The Unfaithful Wife (La femme infidèle)

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User Ratings: 1,171
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Movie Info

Claude Chabrol wrote and directed this tale of a cuckold (Michel Bouquet) who kills his wife's lover. Stephane Audran, Maurice Ronet. Duval: Michel Duchaussoy. Bignon: Serge Bento.


Michel Bouquet
as Charles Desvallees
Stéphane Audran
as Helen Desvallees
Maurice Ronet
as Victor Pagala
Michel Duchaussoy
as Police Officer Duval
Guy Marly
as Police Officer Gobet
Stephane Di Napoli
as Michel Desvallees
Louise Rioton
as Mother-in-Law
Dominique Zardi
as Truck driver
Michel Charrel
as Policeman
Henri Attal
as Man in cafe
Jean-Marie Arnoux
as False Witness
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Critic Reviews for The Unfaithful Wife (La femme infidèle)

All Critics (3)

Audience Reviews for The Unfaithful Wife (La femme infidèle)

  • Aug 27, 2014
    Remade three times, one of them being the more famous Adrian Lyne's <i>Unfaithful</i> (2002), Chabrol tells the story about a bored wife who cheats on her husband, as indicated by the title. Her husband is suspicious and hires a Private Investigator to confirm his own thoughts and the whereabouts of his wife. Yup, that's it. Now this is the part where I convince you to watch the film. 1) It was about bloody time that Chabrol, a renowned Hitchcock fan, made a thriller. His past projects were asphyxiating in terms of bleakness, so his style making a transition to a crime story with a creepy musical score, a femme-fatale remnant and suspenseful sequences was maybe the most logical step. He casts Stéphane Audran once again, this time as the sophisticated and sexy wife with a killer look, vicious intentions, and yet with her facet of being a caring mother while she's in home. 2) Mentioned already, Hitchcock's influence is here. It was present since <i>Le Beau Serge</i> (1958), Chabrol's dark tribute. As is the case of Hitchcock, the power of this thriller comes from its cinematograohic language: the impact of silences, the attention to detail, the slow sequences creating suspense, the tense conversations between characters, and the contrast between this macabre environment and the more benign domestic family life. This contrast is put to great effect through Chabrol's lens. 3) I'm 95% sure that Chabrol knew this was a very simple and common story, even by the 60s standards. So not only the execution had to justify its simplicity, but also the resolution. I'll stop here for the sake of the enjoyment of others. Making thrillers is an art, just like any other genre, and this movie proves it. Whether the final result is to redefine the genre, or simply to replicate it with style and provide a great entertainment value, a good crime film is a good crime film. I rest my case. 83/100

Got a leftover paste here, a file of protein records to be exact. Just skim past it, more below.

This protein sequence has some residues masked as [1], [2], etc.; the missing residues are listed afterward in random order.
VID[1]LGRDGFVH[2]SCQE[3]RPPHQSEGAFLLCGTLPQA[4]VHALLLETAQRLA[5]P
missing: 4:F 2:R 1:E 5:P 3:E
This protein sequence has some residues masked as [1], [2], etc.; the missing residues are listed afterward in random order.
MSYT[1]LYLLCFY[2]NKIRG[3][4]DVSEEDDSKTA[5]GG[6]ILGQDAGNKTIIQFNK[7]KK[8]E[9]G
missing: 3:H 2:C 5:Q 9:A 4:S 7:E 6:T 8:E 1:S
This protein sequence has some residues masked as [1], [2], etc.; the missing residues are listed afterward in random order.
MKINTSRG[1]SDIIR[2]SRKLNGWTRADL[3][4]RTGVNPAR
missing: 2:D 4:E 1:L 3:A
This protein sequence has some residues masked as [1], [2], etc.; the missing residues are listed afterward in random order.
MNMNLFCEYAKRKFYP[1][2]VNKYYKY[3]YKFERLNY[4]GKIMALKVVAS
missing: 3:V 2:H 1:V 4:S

Edgar C Super Reviewer
  • Apr 16, 2008
    Without giving too much away, "La Femme Infidèle" is a murder story bookended by two phases of suspicion: a husband's (Michel Bouquet) questioning of his wife's fidelity, and the wife's (Stéphane Audran) realisation that her husband may have committed a crime of passion. What makes the film so special is the novel concept of murder as a declaration of love, an act of savagery capable of bringing two people closer together rather than blasting them apart: extreme marriage therapy, if you will! The other thing that Chabrol does very well here is to deglamourise the act of murder itself, portraying it as an ugly, sordid business, fraught with complications. Curiously, this generally sombre film lightens considerably when events take a drastic turn, and a healthy dose of darkly comic Hitchcockian suspense is introduced. A brilliant little movie.
    Stephen M Super Reviewer
  • May 26, 2005
    [font=Century Gothic][color=indigo]"Secret Honor" is a one-man film directed by Robert Altman featuring Philip Baker Hall as a post-disgrace Richard Nixon in full drunken, venomous rage, dictating his memoirs. Therein, lies the problem with this movie - there is not a lot of subtletly and nuance here which does not allow for much insight into his character. Despite this negative portrayal, I felt this movie let Nixon off the hook somewhat. He comes off as somewhat tragic instead of the monster I imagine he was. It does not help matters that "Secret Honor" reminds me of a lesser Twilight Zone episode; you know one where the evil old man has to face the sins of his long life. Hall is excellent as Nixon but I still prefer Dan Hedaya's performance in "Dick."(Note: "Secret Honor" might make for an interesting but none too enjoyable double feature with "The Assassination of Richard Nixon.")[/color][/font] [font=Century Gothic][color=navy]"The Unfaithful Wife" is another straightforward piece of suspense from Claude Chabrol. This one is about a wealthy businessman(Michel Bouquet) who imagines that his beautiful wife(Stephane Audran) is having an affair. He hires an investigator for proof and goes to see the other man.(Like Chabrol's "L'Enfer", I am curious to know what makes the husband suspicious of his wife. And is it love or possessiveness that drives his actions?) This movie differs from some of Chabrol's other films in that it is a little trickier than most. Plus, there is much that is left unsaid and is left inferred.("The Unfaithful Wife" was remade a few years ago in English as "Unfaithful" starring Diane Lane and Richard Gere which I have not seen.) [/color][/font]
    Walter M Super Reviewer

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